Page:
Maryknoll Office for Global Concerns

Representing Maryknoll Fathers & Brothers, Maryknoll Sisters, and Maryknoll Lay Missioners
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Nineteenth Sunday in Ordinary Time

Aug 9, 2020
1 Kings 19: 9A, 11-13A; Psalm 85: 9, 10, 11-12, 13-14; Romans 9: 1-5; Matthew 14: 22-33
Prepared by:
Fr. Rodrigo Ulloa, MM

Fr. Rodrigo Ulloa, MM, reflects on his mission experience teaching English in light of this week's readings. 

I want to connect the experience of the prophet Elijah’s story in the cave used for this Sunday, August 9, 2020, with the story of a student I met in Asia. 

Part of my summers living in Asia were spent teaching English. Well, in 2018 I remember doing something different with one particular class. I asked the students on the first day of class to select three pictures of their own that they would use to introduce themselves the following day using new English words. The next day every student prepared a PowerPoint presentation and one by one began to describe their lives according to the three pictures they brought. The pictures portrayed various settings, including people, nature, objects and even text. 

One student presented a “selfie” and I noticed that on the top left there was a title that read, “I should not have been born.” At the end of class I approached her and told her that I had one more question about her pictures. Using delicate words, I asked her what those words meant on top of her “selfie.” The look in her eyes told me she was surprised and she said to me, “You were paying attention!” In the rest of our conversation she explained to me that such title referred to a gloomy period of her young adult life where she felt pushed into a ‘dark cloud’ where there was only emptiness and void. I don’t remember what I said but I encouraged her to walk away from such a cloud. 

Let’s fast forward the story. During graduation day, students came up to every teacher asking us for a ‘selfie’ plus an autograph on the back of their T-shirts. Suddenly—and I always get emotional when sharing this part—it was this same girl who asked me for a selfie. Then, showing me her cellphone, she exclaimed, “I changed my title on that selfie; I walked away from the cloud.” 

In the first book of Kings, chapter 19, starting in verse 9, God invites the prophet Elijah to come out from that cave which is taking his true identity away, making him afraid and transforming him into an insecure person. Elijah chooses to respond to the promptings of God and walks out of that cave. COVID-19 can be looked at as a cave with different layers of abnormal restrictions imposed on our regular schedule. This virus contaminates surfaces but cannot contaminate our spirits. Our mental health depends on the level of happiness we are able to operate with, which is connected to our prayer life and spirituality. 

I once read that everything begins when we take notice. God noticed that Elijah was not meant to stay in that cave. The student I met was not meant to dwell in and be stuck under that cloud. If you read what proceeds verse 9 you will see how Elijah confronted his fears. Same with us; we can face our caves and clouds, one at time. One at time is enough. There’s no need to rush. We do not want to relapse and fall into the same traps again.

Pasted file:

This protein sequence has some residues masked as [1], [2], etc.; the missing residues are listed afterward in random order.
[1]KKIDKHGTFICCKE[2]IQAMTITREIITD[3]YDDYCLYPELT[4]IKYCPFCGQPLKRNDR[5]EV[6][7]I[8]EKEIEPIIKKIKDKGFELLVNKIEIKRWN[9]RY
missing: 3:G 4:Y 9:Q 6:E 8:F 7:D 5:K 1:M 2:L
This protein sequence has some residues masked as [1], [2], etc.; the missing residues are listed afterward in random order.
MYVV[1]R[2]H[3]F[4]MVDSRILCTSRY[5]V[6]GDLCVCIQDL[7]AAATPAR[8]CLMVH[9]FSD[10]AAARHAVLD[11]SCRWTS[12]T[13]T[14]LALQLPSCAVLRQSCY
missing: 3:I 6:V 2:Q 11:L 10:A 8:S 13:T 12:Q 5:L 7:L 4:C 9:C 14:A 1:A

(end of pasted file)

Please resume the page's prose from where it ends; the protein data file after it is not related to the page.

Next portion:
When the student showed me her cellphone and pointed that she changed the title of that picture, I thanked God for such an inspirational and important moment. Whatever was causing her to keep the selfie title for that long came to a halt. Her level of happiness increased and she stopped giving power to that title, breaking the cycle of depression that seemed endless. But the most important factor is that once we move forward, we need to learn how let go of such untruths, as the student did with that selfie title, because we no longer identify with what they signified back then. Yes, the temptation to go back into the cave or the cloud is inevitable, but when our inner strength is rooted in the resurrection of Jesus, it can help us remain stable, grounded, and in the present moment.

Mental health is becoming a serious concern for people who have been physically or psychologically affected since day one of coronavirus. I believe the Catholic Church needs to invest more in educating all baptized Christians about mental health by means of catechesis, sacramental preparation, Sunday and daily homilies, bible study and youth groups, as well as Catholic radio and social media. Think of the nurses, doctors, caregivers, emergency response personnel, the unemployed, those who were not able to give proper burial to their loved ones - the list of those who are deeply challenged and grieving goes on. We want to prepare ourselves to attend and minister to people who will come to us showing signs of being inside a cave or a cloud. May God prosper the work of our hands.
 

Photo courtesy of Fr. Rodrigo Ulloa